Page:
"We determined we could bring physicians on in a much lower-cost way," Kolodkin says. "We use our captive to provide prior act coverage. We do it at a pure loss cost. We don't have a profit margin built into it, and we don't have administrative overhead. Our prices are anywhere from one-quarter to one-half of the usual cost of a tail."
For example, Cleveland Clinic now spends less than half on the tail policy when onboarding a primary care physician as compared to when it was purchasing the coverage through a traditional insurer.
"We may charge somewhere in the neighborhood of $15,000 for a premium for prior acts where the tail premium might have been $35,000 to $50,000 through a commercial carrier," says Kolodkin. "We're their new employer, and we're going to insure physicians anyway for all their coverage once they are an employee, but now, separately, we are also going to insure their prior acts."
Cleveland Clinic has seen solid results since starting the program. "We have 172 physicians insured, representing $4.2 million in premiums. … The cost of tail coverage had it been purchased from commercial carriers is estimated to be approximately $9.2 million," Kolodkin reports.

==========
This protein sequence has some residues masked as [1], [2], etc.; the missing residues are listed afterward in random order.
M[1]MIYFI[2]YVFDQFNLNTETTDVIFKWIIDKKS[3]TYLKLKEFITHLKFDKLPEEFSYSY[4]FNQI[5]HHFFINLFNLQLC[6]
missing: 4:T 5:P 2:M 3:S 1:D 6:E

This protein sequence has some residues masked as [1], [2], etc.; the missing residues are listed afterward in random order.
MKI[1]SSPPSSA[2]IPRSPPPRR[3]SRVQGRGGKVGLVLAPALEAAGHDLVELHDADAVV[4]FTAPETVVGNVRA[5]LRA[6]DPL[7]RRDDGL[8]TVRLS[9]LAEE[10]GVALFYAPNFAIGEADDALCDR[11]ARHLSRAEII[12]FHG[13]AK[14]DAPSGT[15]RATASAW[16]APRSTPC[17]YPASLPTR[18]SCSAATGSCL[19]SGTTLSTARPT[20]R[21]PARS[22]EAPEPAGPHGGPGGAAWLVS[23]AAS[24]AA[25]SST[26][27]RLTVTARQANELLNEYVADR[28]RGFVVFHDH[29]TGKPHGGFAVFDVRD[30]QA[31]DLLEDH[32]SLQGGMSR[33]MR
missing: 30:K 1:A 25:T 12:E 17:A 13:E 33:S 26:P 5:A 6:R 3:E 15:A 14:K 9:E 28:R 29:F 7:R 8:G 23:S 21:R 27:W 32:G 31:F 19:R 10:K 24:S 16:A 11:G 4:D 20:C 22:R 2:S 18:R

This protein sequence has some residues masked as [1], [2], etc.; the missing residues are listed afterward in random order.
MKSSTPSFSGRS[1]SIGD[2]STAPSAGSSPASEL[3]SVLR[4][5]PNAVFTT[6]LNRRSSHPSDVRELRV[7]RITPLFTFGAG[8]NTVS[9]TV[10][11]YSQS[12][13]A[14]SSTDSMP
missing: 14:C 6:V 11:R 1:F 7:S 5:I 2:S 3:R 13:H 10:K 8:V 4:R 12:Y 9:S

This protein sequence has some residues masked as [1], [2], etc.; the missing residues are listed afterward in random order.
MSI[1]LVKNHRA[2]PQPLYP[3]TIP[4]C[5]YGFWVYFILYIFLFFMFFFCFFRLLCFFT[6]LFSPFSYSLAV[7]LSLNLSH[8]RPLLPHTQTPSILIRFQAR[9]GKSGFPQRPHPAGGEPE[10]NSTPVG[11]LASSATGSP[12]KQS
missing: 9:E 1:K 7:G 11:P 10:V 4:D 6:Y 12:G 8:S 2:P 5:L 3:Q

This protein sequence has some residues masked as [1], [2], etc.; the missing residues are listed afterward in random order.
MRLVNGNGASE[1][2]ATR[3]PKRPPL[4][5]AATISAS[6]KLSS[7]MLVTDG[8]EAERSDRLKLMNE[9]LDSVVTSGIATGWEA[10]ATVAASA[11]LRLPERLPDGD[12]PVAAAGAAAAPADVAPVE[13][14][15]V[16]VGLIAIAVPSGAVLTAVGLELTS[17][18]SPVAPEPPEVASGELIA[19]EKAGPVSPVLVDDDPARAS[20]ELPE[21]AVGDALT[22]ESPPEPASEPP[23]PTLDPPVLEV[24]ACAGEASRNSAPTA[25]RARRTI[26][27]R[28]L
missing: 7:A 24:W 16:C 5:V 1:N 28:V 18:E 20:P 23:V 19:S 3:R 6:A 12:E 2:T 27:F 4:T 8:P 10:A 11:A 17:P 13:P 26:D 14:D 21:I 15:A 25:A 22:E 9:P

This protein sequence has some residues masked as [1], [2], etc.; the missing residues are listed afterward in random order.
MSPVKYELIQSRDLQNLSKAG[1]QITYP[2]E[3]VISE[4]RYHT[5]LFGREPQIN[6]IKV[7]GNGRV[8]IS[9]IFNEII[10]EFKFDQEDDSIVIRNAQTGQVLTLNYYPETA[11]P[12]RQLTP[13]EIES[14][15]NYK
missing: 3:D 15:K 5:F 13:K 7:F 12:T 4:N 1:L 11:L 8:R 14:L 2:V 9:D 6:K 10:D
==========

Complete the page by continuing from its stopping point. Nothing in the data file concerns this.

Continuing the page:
"The premiums we have been taking in for the past seven years have been extremely adequate," he adds. "The actual claims are still under $1 million, at about $900,000. Our loss ratio has been … a real positive."
Overall, Cleveland Clinic has been more than pleased with the results, Kolodkin says. "We've considered it to be exceedingly successful. It's been successful beyond our initial expectations. When we first started it, we hoped to break even, and also to use it as a way to remove that barrier for physicians who wanted to go to an employed model. Our experience in this program continues to be outstanding."
Leaders at Annapolis, Md.–based Anne Arundel Medical Center, which operates a 380-bed hospital with 2012 operating revenue of $575 million, have learned that physicians in their market expect to have the tail covered when joining the staff and say most physicians with good legal histories will not consider employment without it as part of the deal.